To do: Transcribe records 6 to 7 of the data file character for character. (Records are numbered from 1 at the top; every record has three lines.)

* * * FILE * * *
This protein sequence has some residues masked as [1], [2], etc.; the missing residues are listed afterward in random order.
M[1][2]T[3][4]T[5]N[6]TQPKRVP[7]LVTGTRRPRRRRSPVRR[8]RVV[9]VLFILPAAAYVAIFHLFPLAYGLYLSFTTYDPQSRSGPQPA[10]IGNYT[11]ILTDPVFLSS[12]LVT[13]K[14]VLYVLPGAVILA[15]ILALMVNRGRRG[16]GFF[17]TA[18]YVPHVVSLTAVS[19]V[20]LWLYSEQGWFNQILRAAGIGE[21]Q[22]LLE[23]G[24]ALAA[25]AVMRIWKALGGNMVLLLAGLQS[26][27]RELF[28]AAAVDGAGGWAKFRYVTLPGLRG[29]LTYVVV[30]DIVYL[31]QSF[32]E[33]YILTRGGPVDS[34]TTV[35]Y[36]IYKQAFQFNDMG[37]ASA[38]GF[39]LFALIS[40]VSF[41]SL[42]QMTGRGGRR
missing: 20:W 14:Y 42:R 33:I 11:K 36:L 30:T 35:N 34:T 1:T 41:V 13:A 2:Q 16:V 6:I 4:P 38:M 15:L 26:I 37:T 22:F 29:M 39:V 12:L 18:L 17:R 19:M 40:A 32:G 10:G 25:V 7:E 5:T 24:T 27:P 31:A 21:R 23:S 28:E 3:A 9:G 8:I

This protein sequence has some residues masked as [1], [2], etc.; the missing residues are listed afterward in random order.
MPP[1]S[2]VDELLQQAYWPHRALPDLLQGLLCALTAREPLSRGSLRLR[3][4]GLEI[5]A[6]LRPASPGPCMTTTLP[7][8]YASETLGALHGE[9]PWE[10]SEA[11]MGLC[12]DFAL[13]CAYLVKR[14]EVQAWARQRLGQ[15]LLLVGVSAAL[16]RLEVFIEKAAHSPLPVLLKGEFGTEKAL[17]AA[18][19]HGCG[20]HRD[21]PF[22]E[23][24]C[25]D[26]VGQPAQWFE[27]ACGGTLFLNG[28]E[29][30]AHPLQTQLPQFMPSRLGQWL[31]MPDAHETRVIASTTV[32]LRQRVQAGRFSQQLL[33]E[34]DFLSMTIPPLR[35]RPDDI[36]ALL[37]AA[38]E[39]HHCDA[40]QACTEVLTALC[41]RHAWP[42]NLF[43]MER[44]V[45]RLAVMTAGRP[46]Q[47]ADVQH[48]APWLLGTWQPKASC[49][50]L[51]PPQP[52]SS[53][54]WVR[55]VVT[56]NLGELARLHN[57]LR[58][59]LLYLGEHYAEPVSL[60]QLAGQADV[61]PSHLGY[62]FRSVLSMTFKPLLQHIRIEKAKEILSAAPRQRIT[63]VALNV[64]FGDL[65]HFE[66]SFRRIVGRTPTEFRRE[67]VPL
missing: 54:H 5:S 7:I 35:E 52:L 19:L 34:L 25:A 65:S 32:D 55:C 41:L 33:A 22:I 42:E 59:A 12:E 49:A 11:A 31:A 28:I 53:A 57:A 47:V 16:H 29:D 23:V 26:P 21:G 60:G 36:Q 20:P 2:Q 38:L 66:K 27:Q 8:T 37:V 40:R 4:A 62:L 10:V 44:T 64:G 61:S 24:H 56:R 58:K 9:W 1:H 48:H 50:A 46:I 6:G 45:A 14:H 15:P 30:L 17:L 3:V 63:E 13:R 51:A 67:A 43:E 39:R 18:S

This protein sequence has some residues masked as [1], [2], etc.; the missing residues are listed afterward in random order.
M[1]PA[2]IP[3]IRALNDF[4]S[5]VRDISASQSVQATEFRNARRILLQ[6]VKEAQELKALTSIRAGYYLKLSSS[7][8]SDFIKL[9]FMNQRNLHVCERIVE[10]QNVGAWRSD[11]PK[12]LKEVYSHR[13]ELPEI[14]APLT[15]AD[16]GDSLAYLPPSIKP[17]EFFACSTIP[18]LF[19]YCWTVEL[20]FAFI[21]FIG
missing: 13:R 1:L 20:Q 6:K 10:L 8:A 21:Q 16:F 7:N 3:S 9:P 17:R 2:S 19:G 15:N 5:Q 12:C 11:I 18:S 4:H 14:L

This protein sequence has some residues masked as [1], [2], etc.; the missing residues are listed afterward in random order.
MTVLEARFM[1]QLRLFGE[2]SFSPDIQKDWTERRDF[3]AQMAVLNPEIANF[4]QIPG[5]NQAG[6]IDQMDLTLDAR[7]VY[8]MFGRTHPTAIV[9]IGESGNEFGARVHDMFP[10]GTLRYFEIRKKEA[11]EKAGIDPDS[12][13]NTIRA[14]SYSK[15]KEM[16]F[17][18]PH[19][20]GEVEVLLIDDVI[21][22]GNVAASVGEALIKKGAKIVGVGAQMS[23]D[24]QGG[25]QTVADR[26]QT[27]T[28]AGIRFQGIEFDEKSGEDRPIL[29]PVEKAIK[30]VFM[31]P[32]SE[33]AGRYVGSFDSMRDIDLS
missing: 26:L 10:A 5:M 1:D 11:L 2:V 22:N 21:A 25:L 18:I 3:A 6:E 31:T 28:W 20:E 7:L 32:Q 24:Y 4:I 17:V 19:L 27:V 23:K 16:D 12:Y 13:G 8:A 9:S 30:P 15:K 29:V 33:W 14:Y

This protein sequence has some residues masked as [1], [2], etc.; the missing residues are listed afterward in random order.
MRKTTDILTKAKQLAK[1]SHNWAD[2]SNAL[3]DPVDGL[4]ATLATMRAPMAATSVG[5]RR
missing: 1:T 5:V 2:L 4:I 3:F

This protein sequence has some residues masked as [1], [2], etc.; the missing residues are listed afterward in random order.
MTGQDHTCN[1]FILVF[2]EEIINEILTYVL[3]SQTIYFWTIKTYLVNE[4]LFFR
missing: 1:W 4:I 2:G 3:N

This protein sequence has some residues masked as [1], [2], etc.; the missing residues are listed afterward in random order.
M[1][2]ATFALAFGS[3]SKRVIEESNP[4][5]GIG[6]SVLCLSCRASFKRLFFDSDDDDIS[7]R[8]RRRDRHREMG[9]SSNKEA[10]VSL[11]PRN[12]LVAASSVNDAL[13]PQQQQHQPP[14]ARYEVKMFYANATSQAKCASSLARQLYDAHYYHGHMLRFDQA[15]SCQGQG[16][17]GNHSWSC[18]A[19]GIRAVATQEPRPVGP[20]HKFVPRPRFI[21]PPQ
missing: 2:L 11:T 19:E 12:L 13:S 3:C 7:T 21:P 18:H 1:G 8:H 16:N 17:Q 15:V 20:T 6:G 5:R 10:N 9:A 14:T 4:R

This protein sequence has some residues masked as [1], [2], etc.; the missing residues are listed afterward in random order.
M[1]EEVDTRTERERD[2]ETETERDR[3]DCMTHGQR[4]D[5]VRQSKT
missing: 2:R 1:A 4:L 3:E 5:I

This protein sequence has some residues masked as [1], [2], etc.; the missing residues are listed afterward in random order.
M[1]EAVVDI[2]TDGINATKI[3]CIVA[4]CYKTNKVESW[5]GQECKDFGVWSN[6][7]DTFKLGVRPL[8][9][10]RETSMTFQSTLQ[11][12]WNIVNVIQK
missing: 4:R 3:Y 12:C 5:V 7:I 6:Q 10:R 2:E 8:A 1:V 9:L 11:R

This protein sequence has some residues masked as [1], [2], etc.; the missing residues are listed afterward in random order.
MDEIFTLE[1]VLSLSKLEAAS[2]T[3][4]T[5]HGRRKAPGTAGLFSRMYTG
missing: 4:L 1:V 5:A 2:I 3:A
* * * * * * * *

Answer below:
This protein sequence has some residues masked as [1], [2], etc.; the missing residues are listed afterward in random order.
MTGQDHTCN[1]FILVF[2]EEIINEILTYVL[3]SQTIYFWTIKTYLVNE[4]LFFR
missing: 1:W 4:I 2:G 3:N

This protein sequence has some residues masked as [1], [2], etc.; the missing residues are listed afterward in random order.
M[1][2]ATFALAFGS[3]SKRVIEESNP[4][5]GIG[6]SVLCLSCRASFKRLFFDSDDDDIS[7]R[8]RRRDRHREMG[9]SSNKEA[10]VSL[11]PRN[12]LVAASSVNDAL[13]PQQQQHQPP[14]ARYEVKMFYANATSQAKCASSLARQLYDAHYYHGHMLRFDQA[15]SCQGQG[16][17]GNHSWSC[18]A[19]GIRAVATQEPRPVGP[20]HKFVPRPRFI[21]PPQ
missing: 2:L 11:T 19:E 12:L 13:S 3:C 7:T 21:P 18:H 1:G 8:H 16:N 17:Q 15:V 20:T 6:G 5:R 10:N 9:A 14:T 4:R